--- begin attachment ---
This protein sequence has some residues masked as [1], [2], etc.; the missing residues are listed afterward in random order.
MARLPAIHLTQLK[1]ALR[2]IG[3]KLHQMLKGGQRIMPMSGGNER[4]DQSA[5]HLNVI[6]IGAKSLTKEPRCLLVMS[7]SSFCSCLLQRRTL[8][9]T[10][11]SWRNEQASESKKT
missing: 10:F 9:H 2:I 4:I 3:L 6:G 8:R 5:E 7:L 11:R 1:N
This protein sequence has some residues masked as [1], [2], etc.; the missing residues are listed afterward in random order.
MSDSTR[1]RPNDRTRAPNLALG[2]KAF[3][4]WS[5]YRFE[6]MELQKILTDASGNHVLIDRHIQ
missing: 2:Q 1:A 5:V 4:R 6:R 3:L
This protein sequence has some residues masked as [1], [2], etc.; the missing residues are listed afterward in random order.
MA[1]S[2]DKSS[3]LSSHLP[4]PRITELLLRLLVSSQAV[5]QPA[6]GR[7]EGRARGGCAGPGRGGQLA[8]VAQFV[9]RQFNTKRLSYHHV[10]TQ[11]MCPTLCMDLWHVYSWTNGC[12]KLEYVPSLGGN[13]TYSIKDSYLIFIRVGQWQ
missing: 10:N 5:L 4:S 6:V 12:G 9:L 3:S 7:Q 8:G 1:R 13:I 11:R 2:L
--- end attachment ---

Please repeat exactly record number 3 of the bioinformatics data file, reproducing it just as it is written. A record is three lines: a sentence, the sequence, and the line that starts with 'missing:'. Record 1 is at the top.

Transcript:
This protein sequence has some residues masked as [1], [2], etc.; the missing residues are listed afterward in random order.
MA[1]S[2]DKSS[3]LSSHLP[4]PRITELLLRLLVSSQAV[5]QPA[6]GR[7]EGRARGGCAGPGRGGQLA[8]VAQFV[9]RQFNTKRLSYHHV[10]TQ[11]MCPTLCMDLWHVYSWTNGC[12]KLEYVPSLGGN[13]TYSIKDSYLIFIRVGQWQ
missing: 10:N 5:L 4:S 6:V 12:G 9:L 3:S 7:Q 8:G 1:R 13:I 11:R 2:L